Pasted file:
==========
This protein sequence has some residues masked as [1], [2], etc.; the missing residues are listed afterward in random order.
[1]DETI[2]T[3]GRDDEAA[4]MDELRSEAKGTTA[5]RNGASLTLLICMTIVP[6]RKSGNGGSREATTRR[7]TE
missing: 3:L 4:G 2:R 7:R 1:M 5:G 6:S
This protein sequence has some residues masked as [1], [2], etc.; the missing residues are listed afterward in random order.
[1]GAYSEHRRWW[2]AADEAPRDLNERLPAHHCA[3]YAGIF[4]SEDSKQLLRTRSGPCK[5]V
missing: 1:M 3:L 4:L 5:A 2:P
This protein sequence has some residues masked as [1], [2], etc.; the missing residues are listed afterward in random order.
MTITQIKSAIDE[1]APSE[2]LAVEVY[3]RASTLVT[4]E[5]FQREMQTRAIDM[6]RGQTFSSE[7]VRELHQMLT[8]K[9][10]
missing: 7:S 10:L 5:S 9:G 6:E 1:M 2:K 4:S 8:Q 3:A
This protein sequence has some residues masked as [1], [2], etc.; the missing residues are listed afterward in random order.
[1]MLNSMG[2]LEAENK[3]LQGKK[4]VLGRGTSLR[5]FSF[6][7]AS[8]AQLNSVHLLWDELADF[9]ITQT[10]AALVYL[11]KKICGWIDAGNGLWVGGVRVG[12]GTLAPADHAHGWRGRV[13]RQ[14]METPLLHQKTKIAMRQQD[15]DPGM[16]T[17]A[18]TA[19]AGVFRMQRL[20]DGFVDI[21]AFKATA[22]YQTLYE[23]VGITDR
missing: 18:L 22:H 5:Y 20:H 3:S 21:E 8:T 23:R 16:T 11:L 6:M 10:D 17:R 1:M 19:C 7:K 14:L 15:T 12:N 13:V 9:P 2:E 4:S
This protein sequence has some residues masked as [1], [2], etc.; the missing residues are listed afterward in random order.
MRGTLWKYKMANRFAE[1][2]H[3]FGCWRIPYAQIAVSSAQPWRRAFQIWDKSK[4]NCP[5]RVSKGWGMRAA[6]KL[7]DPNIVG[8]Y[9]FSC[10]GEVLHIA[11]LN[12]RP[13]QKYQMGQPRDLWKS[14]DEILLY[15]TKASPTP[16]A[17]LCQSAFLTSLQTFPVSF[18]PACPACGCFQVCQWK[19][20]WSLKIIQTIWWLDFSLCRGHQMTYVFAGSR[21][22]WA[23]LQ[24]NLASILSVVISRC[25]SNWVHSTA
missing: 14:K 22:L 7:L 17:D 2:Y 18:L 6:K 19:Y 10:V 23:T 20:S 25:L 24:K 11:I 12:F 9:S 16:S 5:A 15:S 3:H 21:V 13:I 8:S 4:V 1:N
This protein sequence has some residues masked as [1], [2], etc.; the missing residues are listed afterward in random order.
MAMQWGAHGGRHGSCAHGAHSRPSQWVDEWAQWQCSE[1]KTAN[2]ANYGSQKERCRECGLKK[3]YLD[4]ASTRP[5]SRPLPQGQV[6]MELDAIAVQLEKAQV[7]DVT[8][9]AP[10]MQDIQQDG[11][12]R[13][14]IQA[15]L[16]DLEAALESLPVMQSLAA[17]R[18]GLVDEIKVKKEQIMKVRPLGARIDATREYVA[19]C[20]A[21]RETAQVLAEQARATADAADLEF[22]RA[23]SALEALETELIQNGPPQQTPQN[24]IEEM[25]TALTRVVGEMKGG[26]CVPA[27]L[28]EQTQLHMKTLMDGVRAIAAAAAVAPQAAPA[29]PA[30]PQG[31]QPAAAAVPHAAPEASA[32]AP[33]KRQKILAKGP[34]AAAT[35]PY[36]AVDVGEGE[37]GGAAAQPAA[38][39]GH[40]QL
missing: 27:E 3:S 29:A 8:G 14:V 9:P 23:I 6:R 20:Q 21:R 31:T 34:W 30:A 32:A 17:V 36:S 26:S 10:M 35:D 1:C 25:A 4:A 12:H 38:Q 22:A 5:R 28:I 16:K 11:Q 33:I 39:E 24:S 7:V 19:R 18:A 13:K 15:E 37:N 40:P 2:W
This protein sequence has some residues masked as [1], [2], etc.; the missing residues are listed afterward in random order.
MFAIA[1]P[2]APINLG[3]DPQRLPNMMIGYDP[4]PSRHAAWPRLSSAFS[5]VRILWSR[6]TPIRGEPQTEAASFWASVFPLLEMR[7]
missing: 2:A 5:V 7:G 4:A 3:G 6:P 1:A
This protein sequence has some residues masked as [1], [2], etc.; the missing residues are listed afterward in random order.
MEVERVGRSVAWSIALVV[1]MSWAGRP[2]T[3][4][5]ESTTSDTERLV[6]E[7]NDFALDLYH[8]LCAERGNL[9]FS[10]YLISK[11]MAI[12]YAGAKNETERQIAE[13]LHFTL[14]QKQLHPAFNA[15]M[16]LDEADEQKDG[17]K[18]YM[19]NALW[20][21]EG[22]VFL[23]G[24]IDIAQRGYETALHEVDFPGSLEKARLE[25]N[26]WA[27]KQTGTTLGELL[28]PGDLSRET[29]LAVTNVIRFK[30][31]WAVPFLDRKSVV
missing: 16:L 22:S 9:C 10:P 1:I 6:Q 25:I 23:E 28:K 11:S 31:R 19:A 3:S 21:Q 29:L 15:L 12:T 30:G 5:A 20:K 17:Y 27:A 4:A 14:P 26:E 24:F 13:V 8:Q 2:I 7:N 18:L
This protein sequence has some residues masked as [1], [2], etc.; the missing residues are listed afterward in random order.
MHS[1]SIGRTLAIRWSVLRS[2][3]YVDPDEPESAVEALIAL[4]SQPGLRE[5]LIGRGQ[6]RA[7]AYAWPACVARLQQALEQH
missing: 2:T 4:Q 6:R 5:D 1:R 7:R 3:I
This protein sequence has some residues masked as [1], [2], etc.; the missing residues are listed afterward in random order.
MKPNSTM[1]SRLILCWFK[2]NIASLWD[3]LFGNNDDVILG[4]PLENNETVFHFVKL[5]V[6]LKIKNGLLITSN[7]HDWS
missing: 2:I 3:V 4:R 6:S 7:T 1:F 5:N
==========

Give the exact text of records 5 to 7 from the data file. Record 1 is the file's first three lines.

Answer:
This protein sequence has some residues masked as [1], [2], etc.; the missing residues are listed afterward in random order.
MRGTLWKYKMANRFAE[1][2]H[3]FGCWRIPYAQIAVSSAQPWRRAFQIWDKSK[4]NCP[5]RVSKGWGMRAA[6]KL[7]DPNIVG[8]Y[9]FSC[10]GEVLHIA[11]LN[12]RP[13]QKYQMGQPRDLWKS[14]DEILLY[15]TKASPTP[16]A[17]LCQSAFLTSLQTFPVSF[18]PACPACGCFQVCQWK[19][20]WSLKIIQTIWWLDFSLCRGHQMTYVFAGSR[21][22]WA[23]LQ[24]NLASILSVVISRC[25]SNWVHSTA
missing: 14:K 22:L 7:L 17:D 2:Y 18:L 6:K 19:Y 10:V 23:T 20:S 25:L 24:K 11:I 12:F 9:S 16:S 5:A 15:S 3:H 21:V 13:I 8:S 4:V 1:N
This protein sequence has some residues masked as [1], [2], etc.; the missing residues are listed afterward in random order.
MAMQWGAHGGRHGSCAHGAHSRPSQWVDEWAQWQCSE[1]KTAN[2]ANYGSQKERCRECGLKK[3]YLD[4]ASTRP[5]SRPLPQGQV[6]MELDAIAVQLEKAQV[7]DVT[8][9]AP[10]MQDIQQDG[11][12]R[13][14]IQA[15]L[16]DLEAALESLPVMQSLAA[17]R[18]GLVDEIKVKKEQIMKVRPLGARIDATREYVA[19]C[20]A[21]RETAQVLAEQARATADAADLEF[22]RA[23]SALEALETELIQNGPPQQTPQN[24]IEEM[25]TALTRVVGEMKGG[26]CVPA[27]L[28]EQTQLHMKTLMDGVRAIAAAAAVAPQAAPA[29]PA[30]PQG[31]QPAAAAVPHAAPEASA[32]AP[33]KRQKILAKGP[34]AAAT[35]PY[36]AVDVGEGE[37]GGAAAQPAA[38][39]GH[40]QL
missing: 27:E 3:S 29:A 8:G 14:V 9:P 23:I 6:R 20:Q 21:R 31:T 34:W 30:A 32:A 17:V 36:S 26:S 10:M 35:D 1:C 25:A 4:A 12:H 38:Q 22:A 5:R 28:I 16:K 11:Q 33:I 39:E 24:S 7:V 19:R 18:A 13:K 15:E 37:N 40:P 2:W
This protein sequence has some residues masked as [1], [2], etc.; the missing residues are listed afterward in random order.
MFAIA[1]P[2]APINLG[3]DPQRLPNMMIGYDP[4]PSRHAAWPRLSSAFS[5]VRILWSR[6]TPIRGEPQTEAASFWASVFPLLEMR[7]
missing: 2:A 5:V 7:G 4:A 3:G 6:P 1:A